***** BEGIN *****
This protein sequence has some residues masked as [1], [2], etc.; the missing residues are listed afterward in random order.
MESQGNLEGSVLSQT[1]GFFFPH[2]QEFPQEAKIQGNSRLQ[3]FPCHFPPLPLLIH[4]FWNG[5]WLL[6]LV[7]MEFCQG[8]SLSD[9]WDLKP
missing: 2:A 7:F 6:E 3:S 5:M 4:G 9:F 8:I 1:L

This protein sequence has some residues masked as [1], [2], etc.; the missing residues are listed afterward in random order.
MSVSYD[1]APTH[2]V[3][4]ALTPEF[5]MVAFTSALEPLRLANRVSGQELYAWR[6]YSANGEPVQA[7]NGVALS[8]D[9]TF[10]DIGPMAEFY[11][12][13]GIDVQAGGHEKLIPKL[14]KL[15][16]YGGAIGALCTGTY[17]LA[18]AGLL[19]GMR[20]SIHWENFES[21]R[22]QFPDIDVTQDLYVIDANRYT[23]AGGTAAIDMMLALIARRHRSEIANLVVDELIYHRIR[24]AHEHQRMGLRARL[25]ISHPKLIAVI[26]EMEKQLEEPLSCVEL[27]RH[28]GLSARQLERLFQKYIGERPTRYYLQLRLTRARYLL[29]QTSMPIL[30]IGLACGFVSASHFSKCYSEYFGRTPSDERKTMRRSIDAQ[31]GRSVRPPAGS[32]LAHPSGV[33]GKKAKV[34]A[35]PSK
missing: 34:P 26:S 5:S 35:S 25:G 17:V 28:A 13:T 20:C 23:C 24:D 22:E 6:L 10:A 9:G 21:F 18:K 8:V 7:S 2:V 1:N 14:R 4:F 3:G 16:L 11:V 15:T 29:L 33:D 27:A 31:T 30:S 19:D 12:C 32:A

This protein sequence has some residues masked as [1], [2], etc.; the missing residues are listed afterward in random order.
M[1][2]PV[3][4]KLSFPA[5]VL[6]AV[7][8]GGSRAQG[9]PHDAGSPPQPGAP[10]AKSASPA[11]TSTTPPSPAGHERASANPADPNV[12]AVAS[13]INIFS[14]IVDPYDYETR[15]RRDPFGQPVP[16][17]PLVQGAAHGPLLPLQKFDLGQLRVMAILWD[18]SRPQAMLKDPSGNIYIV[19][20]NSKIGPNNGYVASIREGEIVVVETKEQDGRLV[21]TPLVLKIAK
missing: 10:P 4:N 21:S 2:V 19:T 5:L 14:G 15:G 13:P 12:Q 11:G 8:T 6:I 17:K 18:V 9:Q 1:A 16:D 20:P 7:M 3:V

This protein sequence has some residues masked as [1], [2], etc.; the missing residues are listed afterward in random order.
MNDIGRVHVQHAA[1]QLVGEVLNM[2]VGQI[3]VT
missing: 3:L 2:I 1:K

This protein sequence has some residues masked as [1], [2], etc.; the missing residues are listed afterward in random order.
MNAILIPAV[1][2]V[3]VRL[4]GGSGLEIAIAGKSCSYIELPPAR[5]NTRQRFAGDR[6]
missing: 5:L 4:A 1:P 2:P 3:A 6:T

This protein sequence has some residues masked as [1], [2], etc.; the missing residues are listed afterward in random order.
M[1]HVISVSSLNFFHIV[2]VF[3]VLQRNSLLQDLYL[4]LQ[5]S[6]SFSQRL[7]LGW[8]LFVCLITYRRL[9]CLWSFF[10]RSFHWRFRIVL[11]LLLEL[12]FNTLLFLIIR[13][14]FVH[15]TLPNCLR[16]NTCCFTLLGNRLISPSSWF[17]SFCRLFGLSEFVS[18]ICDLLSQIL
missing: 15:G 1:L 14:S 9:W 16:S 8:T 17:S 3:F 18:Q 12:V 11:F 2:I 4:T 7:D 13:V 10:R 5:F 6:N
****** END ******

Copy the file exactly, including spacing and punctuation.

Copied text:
This protein sequence has some residues masked as [1], [2], etc.; the missing residues are listed afterward in random order.
MESQGNLEGSVLSQT[1]GFFFPH[2]QEFPQEAKIQGNSRLQ[3]FPCHFPPLPLLIH[4]FWNG[5]WLL[6]LV[7]MEFCQG[8]SLSD[9]WDLKP
missing: 2:A 7:F 6:E 3:S 5:M 4:G 9:F 8:I 1:L

This protein sequence has some residues masked as [1], [2], etc.; the missing residues are listed afterward in random order.
MSVSYD[1]APTH[2]V[3][4]ALTPEF[5]MVAFTSALEPLRLANRVSGQELYAWR[6]YSANGEPVQA[7]NGVALS[8]D[9]TF[10]DIGPMAEFY[11][12][13]GIDVQAGGHEKLIPKL[14]KL[15][16]YGGAIGALCTGTY[17]LA[18]AGLL[19]GMR[20]SIHWENFES[21]R[22]QFPDIDVTQDLYVIDANRYT[23]AGGTAAIDMMLALIARRHRSEIANLVVDELIYHRIR[24]AHEHQRMGLRARL[25]ISHPKLIAVI[26]EMEKQLEEPLSCVEL[27]RH[28]GLSARQLERLFQKYIGERPTRYYLQLRLTRARYLL[29]QTSMPIL[30]IGLACGFVSASHFSKCYSEYFGRTPSDERKTMRRSIDAQ[31]GRSVRPPAGS[32]LAHPSGV[33]GKKAKV[34]A[35]PSK
missing: 34:P 26:S 5:S 35:S 25:G 17:V 28:A 13:T 20:C 23:C 24:D 22:E 6:L 10:A 9:G 21:F 18:K 8:V 7:S 2:V 1:N 14:R 4:F 3:G 16:L 11:V 15:T 29:L 33:D 27:A 31:T 30:S 19:D 12:C 32:A

This protein sequence has some residues masked as [1], [2], etc.; the missing residues are listed afterward in random order.
M[1][2]PV[3][4]KLSFPA[5]VL[6]AV[7][8]GGSRAQG[9]PHDAGSPPQPGAP[10]AKSASPA[11]TSTTPPSPAGHERASANPADPNV[12]AVAS[13]INIFS[14]IVDPYDYETR[15]RRDPFGQPVP[16][17]PLVQGAAHGPLLPLQKFDLGQLRVMAILWD[18]SRPQAMLKDPSGNIYIV[19][20]NSKIGPNNGYVASIREGEIVVVETKEQDGRLV[21]TPLVLKIAK
missing: 10:P 4:N 21:S 2:V 19:T 5:L 14:G 15:G 13:P 12:Q 11:G 8:T 6:I 17:K 18:V 9:Q 1:A 16:D 20:P 7:M 3:V

This protein sequence has some residues masked as [1], [2], etc.; the missing residues are listed afterward in random order.
MNDIGRVHVQHAA[1]QLVGEVLNM[2]VGQI[3]VT
missing: 3:L 2:I 1:K

This protein sequence has some residues masked as [1], [2], etc.; the missing residues are listed afterward in random order.
MNAILIPAV[1][2]V[3]VRL[4]GGSGLEIAIAGKSCSYIELPPAR[5]NTRQRFAGDR[6]
missing: 5:L 4:A 1:P 2:P 3:A 6:T

This protein sequence has some residues masked as [1], [2], etc.; the missing residues are listed afterward in random order.
M[1]HVISVSSLNFFHIV[2]VF[3]VLQRNSLLQDLYL[4]LQ[5]S[6]SFSQRL[7]LGW[8]LFVCLITYRRL[9]CLWSFF[10]RSFHWRFRIVL[11]LLLEL[12]FNTLLFLIIR[13][14]FVH[15]TLPNCLR[16]NTCCFTLLGNRLISPSSWF[17]SFCRLFGLSEFVS[18]ICDLLSQIL
missing: 15:G 1:L 14:S 9:W 16:S 8:T 17:S 3:F 18:Q 12:V 11:F 2:I 4:T 7:D 13:V 10:R 5:F 6:N